Prizm News / September 6, 2018 / By Bob Vitale
Senate Judiciary Committee Chairman Charles Grassley, R-Iowa, greets Supreme Court nominee Brett Kavanaugh. (U.S. Senate photo via Facebook)

The Trump pick to replace Anthony Kennedy faces senators for a third day of hearings.

 

By Bob Vitale

Jim Obergefell—no, our entire LGBTQ community—might have seen a much different outcome in 2015 had the case for marriage equality been presented to a U.S. Supreme Court with Brett Kavanaugh as one of its members.

“I think I would be looking at that bench knowing that those justices don’t believe I’m equal, don’t believe that I deserve the same rights and believe our community doesn’t matter,” the Ohio native and main plaintiff in the 2015 case that brought us nationwide marriage equality said in an interview posted today at Advocate.com.

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Kavanaugh, who is President Donald Trump’s choice to fill the latest Supreme Court vacancy, faces a third day of questioning today from members of the U.S. Senate Judiciary Committee. He would replace retired Justice Anthony Kennedy, to replace retired Justice Anthony Kennedy, who wrote the 2015 decision in Obergefell vs. Hodges.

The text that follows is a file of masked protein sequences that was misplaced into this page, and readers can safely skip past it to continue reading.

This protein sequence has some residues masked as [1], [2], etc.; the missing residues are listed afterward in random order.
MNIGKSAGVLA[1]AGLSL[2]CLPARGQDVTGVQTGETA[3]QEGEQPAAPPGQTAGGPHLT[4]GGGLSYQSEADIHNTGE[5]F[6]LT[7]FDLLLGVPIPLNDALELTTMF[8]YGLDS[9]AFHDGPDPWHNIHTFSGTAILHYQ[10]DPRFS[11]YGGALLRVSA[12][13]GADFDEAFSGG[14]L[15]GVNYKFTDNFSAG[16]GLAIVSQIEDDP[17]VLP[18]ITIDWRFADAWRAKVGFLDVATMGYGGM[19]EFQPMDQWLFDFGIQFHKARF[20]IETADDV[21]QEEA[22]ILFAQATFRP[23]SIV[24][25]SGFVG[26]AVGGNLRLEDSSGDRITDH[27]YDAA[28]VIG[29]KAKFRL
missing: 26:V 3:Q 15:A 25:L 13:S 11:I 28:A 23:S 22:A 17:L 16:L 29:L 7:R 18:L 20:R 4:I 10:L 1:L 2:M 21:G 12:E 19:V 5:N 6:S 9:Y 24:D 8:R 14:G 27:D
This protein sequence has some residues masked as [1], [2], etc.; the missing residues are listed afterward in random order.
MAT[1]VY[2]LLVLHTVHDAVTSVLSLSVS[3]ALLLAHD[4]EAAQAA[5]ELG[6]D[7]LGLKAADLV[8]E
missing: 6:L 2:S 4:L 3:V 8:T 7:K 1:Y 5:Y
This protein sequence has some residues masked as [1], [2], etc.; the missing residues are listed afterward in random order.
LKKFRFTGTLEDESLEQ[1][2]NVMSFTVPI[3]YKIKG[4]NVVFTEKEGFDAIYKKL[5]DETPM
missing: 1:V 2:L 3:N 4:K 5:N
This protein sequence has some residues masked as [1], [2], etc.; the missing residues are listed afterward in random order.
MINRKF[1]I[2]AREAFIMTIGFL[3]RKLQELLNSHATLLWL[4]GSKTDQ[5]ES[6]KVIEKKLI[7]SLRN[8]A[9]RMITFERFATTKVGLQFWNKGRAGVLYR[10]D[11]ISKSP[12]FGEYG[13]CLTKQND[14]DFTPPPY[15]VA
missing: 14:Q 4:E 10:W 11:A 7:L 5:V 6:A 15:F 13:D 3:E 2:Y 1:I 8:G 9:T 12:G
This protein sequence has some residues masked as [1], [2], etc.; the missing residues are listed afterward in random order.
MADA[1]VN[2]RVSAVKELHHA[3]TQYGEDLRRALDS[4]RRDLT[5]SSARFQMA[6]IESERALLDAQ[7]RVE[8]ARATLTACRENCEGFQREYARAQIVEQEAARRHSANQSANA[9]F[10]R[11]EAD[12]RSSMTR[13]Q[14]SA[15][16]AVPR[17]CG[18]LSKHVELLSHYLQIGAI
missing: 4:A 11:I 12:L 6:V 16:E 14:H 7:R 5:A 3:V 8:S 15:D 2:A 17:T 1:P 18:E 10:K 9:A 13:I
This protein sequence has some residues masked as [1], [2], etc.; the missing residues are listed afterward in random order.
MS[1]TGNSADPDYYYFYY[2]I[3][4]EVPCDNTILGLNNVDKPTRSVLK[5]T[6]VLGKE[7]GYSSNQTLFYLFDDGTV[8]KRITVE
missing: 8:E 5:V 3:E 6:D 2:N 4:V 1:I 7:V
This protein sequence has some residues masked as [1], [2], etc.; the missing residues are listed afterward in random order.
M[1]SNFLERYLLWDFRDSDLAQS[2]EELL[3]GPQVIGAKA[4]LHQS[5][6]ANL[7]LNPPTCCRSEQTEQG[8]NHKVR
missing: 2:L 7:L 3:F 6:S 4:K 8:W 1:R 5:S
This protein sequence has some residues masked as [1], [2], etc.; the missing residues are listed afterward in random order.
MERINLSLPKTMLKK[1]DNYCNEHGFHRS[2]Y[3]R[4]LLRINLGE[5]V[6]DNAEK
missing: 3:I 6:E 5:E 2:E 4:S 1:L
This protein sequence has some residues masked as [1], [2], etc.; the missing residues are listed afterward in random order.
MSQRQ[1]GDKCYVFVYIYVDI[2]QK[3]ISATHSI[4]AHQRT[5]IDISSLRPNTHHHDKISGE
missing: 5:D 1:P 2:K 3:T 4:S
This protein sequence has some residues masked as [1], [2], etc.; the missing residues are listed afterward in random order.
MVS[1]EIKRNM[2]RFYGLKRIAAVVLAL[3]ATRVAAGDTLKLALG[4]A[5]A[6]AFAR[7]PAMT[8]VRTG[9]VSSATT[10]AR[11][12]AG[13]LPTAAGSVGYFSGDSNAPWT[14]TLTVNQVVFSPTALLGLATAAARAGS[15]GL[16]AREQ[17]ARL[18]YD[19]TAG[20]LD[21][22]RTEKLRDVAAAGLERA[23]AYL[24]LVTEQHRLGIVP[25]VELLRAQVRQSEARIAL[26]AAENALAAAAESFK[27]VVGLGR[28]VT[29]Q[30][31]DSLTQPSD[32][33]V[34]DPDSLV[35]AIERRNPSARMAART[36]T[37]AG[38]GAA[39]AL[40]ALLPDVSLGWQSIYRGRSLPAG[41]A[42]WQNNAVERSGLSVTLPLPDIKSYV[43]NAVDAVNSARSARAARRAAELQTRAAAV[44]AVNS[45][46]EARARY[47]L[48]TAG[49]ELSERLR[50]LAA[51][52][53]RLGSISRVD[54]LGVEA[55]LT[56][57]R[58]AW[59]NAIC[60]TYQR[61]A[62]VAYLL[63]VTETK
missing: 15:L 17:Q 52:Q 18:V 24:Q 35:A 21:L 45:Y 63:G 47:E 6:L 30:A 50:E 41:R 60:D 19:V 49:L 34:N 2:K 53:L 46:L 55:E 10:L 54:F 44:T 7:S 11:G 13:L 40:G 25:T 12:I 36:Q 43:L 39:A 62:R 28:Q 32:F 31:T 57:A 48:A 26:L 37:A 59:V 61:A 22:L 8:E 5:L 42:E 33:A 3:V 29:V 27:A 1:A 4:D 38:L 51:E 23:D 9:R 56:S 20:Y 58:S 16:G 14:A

Although one of Kavanaugh’s staunchest supporters is Republican Sen. and marriage equality supporter Rob Portman of Ohio, Obergefell has a much different view of the potential justice-for-life.

He told the Advocate he would have been “terrified” to take his case for marriage equality to a Supreme Court where Kavanaugh would have tipped the scales toward conservative hardliners.

“I certainly wouldn’t be sitting in that courtroom feeling optimistic like I was on June 26, 2015,” Obergefell said.

Why?

“Kavanaugh is an originalist who believes we can only take the Constitution and its meaning based on exactly how it was written at the time when it was written,” Obergfell said. “That scares me, because the constitution needs to live, breathe and change, just like our society does. I think it’s the height of hubris to assume one knows exactly what the writers of the Constitution meant at the time it was being written, or that by writing this document, their intent was to shackle the future to their 18th century understanding of the world.”

Read Obergefell’s entire interview at Advocate.com.

Bob Vitale
Bob Vitale is the editor of Prizm. A Toledo native and graduate of Toledo Public Schools, he has worked as a local government and politics reporter for The Columbus Dispatch, as a Washington correspondent for Thomson Newspapers and as editor-in-chief for Outlook Ohio. He has a bachelor's degree in journalism and political science from Ball State University and a master's degree in public affairs reporting from the University of Illinois-Springfield. Contact: BobVitale@prizmnews.com